Case study 2.2
- Which local policies might you need to take into account when dealing with such matters over the phone?
- How might you go about safely involving the sister in decisions about John’s care?
- Can you imagine a scenario where this situation might need to be escalated; and to whom?
Speaking with people over the phone about patients in your care is fraught with dangers. It is very common for relatives to phone up inquiring about a person in their care, and to ask searching questions. Unless you have already met the person making the phone call, and so can identify them by their voice and demeanour, it may be impossible for you to establish their identity. Each Trust will have their own policy about what can and cannot be communicated over the phone, and you should only step away from that guidance when you are quite sure with whom you are speaking, or if the situation reasonably demands it.
In the scenario above, there are a number of cautionary hints. Elizabeth immediately tries to pull rank, and establish her authority, thereby seeking to undermine your capacity to say ‘I’m sorry, but I can’t discuss that over the phone’. The fact that she is a journalist also presents the potential for escalating the story into the public domain, if Elizabeth is unhappy with how she is treated. This is, of course, not relevant to John’s care, but would doubtless hang over any healthcare worker charged with dealing with this call.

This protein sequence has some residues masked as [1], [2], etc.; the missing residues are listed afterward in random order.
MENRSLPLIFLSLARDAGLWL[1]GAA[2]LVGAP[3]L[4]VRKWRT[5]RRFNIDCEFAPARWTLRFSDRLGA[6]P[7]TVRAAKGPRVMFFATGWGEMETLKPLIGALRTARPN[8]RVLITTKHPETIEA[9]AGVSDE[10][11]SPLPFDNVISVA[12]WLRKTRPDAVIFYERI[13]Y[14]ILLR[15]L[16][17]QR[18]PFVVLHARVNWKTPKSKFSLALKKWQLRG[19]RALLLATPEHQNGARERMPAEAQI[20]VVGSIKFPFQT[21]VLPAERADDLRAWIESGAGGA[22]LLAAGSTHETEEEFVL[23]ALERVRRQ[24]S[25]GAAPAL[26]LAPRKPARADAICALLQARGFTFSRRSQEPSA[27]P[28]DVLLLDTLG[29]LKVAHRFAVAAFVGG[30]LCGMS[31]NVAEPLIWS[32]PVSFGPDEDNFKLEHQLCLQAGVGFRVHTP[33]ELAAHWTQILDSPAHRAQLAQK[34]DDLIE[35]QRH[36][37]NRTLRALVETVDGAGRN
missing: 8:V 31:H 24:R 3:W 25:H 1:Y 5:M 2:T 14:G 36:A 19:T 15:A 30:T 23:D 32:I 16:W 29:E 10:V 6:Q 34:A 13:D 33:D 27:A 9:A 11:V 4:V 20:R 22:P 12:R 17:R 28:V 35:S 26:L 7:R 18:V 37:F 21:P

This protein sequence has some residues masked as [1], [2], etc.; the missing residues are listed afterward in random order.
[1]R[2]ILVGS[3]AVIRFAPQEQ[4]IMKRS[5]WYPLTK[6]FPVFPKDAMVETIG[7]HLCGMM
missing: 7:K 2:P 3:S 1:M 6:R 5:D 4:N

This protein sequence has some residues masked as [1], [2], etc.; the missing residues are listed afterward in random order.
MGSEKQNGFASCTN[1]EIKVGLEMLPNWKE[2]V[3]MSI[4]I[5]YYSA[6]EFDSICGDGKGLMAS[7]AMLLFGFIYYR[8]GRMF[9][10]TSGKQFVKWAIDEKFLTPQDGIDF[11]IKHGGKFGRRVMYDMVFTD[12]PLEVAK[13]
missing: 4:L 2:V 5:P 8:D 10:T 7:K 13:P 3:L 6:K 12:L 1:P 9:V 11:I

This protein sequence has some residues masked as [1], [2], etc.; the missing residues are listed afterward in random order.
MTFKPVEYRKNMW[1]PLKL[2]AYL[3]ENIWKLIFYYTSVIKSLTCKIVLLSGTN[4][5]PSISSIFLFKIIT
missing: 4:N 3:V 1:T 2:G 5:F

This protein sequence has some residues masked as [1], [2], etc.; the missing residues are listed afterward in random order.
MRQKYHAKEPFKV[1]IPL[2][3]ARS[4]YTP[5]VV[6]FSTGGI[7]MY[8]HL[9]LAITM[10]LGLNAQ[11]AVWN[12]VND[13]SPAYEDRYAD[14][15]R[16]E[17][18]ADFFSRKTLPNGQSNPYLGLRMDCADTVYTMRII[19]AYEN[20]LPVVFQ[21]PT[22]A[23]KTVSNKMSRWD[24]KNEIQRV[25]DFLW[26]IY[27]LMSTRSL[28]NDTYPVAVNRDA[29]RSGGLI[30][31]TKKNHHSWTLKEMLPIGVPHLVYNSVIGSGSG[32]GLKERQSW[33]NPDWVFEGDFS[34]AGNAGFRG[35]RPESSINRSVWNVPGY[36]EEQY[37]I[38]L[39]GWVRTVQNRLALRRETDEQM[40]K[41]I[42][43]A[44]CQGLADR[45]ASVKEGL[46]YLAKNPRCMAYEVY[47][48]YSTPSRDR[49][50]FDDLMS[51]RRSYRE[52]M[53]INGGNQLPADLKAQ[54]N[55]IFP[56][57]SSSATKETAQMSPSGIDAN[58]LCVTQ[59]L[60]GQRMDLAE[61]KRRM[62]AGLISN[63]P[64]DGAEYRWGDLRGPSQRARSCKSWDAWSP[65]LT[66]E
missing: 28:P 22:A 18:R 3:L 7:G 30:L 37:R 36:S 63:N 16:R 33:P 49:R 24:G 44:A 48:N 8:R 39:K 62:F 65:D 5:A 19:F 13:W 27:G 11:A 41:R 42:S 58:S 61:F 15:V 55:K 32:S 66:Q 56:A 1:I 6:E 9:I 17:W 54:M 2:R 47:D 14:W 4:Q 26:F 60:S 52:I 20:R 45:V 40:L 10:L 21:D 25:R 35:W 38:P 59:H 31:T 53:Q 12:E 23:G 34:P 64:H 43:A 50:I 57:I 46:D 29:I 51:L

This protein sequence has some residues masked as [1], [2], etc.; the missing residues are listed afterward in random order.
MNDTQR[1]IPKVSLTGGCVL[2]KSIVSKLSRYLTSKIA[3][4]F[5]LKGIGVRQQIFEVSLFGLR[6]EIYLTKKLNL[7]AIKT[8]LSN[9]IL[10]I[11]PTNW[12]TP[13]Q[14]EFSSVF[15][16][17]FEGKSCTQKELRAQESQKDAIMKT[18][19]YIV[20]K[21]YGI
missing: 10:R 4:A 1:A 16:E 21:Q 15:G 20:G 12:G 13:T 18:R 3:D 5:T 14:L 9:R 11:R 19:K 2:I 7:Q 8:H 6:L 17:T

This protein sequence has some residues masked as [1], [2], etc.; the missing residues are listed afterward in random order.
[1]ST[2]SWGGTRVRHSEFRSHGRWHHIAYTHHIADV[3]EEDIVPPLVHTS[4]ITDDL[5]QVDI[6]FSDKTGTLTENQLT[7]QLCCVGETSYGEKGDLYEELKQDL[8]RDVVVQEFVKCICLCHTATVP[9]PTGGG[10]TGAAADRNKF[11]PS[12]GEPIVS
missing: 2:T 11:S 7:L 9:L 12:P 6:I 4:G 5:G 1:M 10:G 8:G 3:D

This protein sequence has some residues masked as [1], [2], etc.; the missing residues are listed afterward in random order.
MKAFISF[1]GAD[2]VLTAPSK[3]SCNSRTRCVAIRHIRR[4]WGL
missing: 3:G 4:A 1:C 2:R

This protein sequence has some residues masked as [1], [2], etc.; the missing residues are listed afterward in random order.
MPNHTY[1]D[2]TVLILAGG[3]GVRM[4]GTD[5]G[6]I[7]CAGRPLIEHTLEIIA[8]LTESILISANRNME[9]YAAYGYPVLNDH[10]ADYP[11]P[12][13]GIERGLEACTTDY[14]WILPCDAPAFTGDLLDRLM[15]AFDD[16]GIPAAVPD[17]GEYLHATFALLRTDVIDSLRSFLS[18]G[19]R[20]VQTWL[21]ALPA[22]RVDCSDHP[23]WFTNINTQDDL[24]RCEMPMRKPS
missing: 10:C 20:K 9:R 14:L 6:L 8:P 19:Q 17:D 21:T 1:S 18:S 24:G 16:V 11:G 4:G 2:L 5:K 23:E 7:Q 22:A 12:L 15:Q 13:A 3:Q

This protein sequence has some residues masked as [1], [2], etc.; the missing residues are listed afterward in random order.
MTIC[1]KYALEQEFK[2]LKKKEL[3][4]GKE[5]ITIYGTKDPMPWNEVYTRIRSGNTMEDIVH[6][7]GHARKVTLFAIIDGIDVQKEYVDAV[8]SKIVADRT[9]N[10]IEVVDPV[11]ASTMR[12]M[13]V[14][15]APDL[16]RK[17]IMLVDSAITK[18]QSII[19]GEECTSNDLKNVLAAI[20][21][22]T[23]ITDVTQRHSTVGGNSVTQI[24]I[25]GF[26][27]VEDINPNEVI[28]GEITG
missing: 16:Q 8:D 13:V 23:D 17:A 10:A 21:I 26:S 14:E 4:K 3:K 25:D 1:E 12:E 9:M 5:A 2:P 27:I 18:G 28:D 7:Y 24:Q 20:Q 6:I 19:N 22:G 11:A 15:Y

Elizabeth goes to some lengths to describe the difficulties she has had before in these circumstances, and how that has proven detrimental to the care of her brother. This is a valid point. Having a blanket ban of discussing care over the phone can sometimes risk compromising care through providing a block to effective communication. This can potentially lead to misunderstandings, and may be detrimental to the patient’s recovery. These situations are always weighed against issues of confidentiality, data protection, and protection of the patient’s rights (and on rare occasions, protection of members of staff).
In this case, for instance, there may be previous conflicts you are not aware of, and even safeguarding issues. Elizabeth may exercise a degree of control over her brother’s life, for instance, which is inappropriate. In a worst case scenario, this relationship may be abusive. You simply don’t know. So, there may potentially be a safeguarding issue to deal with here, although at this point it would be far too early to say.
The Mental Capacity Act (2005) includes the Deprivation of Liberty Safeguards (DoLS). This is a series of checks aiming to ensure that any care that restricts a person’s liberty is both appropriate and in their best interests. DoLS encompass the 2005 Act’s Code of Practice. In addition to assessing capacity, the Deprivation of Liberty Safeguards set out what steps a healthcare practitioner must take if they think that it is in someone’s best interests to be deprived of their liberty so they can receive the care and treatment they need in the relevant care environment.
It’s important to bear these issues in mind. However, let’s say that in this case Elizabeth’s desire to be involved in decisions about John’s care is entirely appropriate. The issue of distance could be bridged through the involvement of the hospital social worker, with due consideration about whether it is possible to establish a power of attorney (see NHS Choices 2015). Elizabeth might be invited to attend a multi-disciplinary meeting, facilitating a fruitful on-going, working relationship between herself and John’s carers.